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Tribunal affirms Wike as duly elected governor, dismisses AAC, ADP suits


Nyesom Wike

The Rivers State Governorship Election Petition Tribunal, yesterday, dismissed petitions filed by candidates of the African Action Congress (AAC) and that of the Action Democratic Party (ADP) against Rivers State Governor, Nyesom Wike.

The tribunal hinged its decision to dismiss the petitions on the grounds that the governorship candidates of the ADP, Mr. Victor Fingesi, and Biokpomabo Awara of the AAC failed to prove that Wike did not score the highest number of lawful votes during the March 9, 2019 governorship election.

In a judgment that spanned over seven hours cumulatively, the tribunal affirmed “the election of Nyesom Ezenwo Wike as duly elected,” adding that both petitioners failed to prove their petitions beyond reasonable doubt.


It also stressed that the petitioners also failed to adduce evidence to prove that the election was marred by violence and irregularities.

Justice K. B. Olawoyin, who delivered the judgment in the AAC’s case, declared that Governor Wike won 19 out of the 21 local councils, where elections held, while the petitioner won in only two local councils.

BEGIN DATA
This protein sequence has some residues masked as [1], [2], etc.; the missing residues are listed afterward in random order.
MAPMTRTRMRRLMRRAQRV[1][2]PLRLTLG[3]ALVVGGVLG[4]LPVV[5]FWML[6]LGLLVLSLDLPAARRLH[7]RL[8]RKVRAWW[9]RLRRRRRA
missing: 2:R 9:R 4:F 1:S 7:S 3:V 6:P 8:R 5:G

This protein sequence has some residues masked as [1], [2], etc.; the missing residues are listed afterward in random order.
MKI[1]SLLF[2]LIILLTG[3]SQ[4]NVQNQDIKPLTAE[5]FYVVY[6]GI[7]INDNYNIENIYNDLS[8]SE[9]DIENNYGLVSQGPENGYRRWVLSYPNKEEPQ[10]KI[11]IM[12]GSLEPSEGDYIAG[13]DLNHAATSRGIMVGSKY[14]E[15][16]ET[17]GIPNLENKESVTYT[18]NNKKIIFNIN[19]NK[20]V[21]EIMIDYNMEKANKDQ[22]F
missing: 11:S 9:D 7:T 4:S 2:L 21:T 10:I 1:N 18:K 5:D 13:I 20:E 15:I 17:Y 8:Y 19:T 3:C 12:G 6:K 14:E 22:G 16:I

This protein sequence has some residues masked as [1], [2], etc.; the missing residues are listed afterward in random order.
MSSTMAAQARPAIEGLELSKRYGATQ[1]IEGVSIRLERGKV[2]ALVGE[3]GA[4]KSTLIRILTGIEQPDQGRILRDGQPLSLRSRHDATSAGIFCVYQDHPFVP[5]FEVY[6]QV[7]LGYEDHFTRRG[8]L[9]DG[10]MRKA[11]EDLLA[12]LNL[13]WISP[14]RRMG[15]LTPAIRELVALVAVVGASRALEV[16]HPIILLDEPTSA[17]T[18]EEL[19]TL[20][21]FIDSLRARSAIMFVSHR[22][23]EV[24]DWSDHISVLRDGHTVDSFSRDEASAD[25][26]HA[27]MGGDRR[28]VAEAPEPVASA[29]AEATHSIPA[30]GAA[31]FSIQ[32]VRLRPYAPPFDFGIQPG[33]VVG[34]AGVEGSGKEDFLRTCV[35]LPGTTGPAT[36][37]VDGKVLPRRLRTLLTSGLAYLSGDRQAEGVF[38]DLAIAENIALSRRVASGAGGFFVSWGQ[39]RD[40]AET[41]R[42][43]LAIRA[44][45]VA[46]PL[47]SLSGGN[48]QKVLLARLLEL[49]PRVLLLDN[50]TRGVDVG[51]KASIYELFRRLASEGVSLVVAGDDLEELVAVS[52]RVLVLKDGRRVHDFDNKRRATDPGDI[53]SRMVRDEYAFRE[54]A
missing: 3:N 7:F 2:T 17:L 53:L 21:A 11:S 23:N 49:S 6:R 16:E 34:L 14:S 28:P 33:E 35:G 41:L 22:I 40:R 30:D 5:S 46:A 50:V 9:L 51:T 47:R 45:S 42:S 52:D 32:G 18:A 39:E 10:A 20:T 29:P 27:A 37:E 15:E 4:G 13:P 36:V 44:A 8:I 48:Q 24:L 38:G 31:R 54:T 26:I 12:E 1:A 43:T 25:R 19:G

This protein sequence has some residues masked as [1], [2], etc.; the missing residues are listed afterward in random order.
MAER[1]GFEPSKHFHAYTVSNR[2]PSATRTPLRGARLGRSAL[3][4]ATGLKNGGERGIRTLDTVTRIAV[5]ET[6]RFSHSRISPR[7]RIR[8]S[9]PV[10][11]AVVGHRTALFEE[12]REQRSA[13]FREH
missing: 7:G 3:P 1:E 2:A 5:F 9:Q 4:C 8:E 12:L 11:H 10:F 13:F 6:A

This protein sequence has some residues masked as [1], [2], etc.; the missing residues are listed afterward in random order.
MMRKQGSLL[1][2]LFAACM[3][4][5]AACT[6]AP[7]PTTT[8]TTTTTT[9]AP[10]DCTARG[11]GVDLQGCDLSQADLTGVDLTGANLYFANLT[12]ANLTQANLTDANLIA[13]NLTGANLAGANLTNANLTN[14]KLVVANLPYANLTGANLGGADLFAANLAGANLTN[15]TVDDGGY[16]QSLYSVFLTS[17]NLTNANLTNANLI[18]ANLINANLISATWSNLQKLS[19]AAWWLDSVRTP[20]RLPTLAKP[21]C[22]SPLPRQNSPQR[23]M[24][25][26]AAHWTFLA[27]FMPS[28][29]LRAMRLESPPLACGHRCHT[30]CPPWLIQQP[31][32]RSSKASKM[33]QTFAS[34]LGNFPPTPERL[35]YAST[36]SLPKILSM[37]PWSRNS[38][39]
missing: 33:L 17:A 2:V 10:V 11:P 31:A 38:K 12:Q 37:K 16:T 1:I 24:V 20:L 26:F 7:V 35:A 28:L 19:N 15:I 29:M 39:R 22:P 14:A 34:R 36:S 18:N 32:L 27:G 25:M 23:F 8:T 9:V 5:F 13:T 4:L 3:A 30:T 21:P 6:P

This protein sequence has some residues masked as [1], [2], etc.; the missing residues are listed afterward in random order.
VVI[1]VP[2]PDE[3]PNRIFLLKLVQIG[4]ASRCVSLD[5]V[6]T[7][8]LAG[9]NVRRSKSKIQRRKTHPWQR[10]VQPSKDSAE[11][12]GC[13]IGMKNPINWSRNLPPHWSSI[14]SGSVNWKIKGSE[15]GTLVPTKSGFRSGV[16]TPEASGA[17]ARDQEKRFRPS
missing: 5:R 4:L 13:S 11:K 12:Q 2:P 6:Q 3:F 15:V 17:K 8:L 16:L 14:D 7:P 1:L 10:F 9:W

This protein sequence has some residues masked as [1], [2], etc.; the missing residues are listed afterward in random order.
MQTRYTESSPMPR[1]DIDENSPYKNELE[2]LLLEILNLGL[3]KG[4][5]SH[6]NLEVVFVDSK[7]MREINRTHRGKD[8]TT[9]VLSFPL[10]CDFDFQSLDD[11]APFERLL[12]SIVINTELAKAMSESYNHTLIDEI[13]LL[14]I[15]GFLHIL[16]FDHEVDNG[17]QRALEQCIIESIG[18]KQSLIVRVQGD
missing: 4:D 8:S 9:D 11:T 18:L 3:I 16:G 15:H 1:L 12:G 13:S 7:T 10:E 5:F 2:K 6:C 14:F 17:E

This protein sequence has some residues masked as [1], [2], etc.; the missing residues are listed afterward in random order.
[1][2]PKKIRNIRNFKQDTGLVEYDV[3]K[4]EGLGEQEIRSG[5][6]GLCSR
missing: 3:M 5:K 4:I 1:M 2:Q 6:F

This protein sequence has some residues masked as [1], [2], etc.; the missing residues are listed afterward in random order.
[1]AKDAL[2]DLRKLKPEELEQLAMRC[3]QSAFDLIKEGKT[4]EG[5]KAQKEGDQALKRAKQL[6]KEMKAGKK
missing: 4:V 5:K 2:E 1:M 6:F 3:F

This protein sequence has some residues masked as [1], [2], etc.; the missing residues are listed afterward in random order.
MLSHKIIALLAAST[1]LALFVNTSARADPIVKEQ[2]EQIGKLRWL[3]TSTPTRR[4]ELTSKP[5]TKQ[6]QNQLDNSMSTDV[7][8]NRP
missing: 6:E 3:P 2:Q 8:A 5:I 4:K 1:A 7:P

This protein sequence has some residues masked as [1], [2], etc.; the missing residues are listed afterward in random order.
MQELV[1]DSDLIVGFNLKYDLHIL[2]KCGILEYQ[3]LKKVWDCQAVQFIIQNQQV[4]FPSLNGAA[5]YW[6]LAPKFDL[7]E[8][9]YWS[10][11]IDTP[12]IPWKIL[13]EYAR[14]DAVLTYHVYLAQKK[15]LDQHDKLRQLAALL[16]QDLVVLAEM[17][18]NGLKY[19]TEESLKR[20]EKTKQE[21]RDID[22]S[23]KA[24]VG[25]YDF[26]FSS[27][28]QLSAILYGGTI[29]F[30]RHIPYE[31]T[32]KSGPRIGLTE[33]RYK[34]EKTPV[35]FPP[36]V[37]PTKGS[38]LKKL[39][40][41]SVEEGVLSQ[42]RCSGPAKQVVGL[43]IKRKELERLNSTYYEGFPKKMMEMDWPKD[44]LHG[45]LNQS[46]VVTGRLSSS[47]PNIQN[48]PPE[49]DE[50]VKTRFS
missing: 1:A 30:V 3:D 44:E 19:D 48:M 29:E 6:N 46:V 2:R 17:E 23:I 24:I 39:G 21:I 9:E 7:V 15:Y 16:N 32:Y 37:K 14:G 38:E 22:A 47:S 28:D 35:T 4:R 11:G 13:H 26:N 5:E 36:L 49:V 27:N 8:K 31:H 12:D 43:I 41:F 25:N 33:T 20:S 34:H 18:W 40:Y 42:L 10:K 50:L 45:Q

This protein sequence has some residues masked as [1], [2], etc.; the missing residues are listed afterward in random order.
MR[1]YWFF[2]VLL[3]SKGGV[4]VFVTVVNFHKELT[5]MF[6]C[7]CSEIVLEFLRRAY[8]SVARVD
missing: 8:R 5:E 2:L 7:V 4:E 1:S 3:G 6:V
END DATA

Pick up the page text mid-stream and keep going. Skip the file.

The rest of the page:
He explained that Awara failed to call any witness to give credible evidence that there were malpractices during the election, which favoured Wike.

The tribunal declared that what was suspended was the collation of results for six local councils, and that as at the time of the suspension of collation of results, INEC had concluded collation of results in 17 local councils.

It added that the results tendered by Awara while giving evidence were inadmissible and therefore expunged from the records.

The judge said Awara failed to call his polling unit agents and that the results tendered by him had no names of polling unit agents, no signatures of polling units agents, and had no INEC stamp. The tribunal therefore declared the said results inadmissible and of no value.

According to the tribunal, aside the names of the witnesses and their respective wards, the witness statements of all of them were the same and each had seven paragraphs.

On his part, Justice Kingsley Orjiako, while delivering judgment in the suit filed by Fingesi, described his petition as an adventure to discover the non-existent because it lacked the locus standi to file the petition in the first place.

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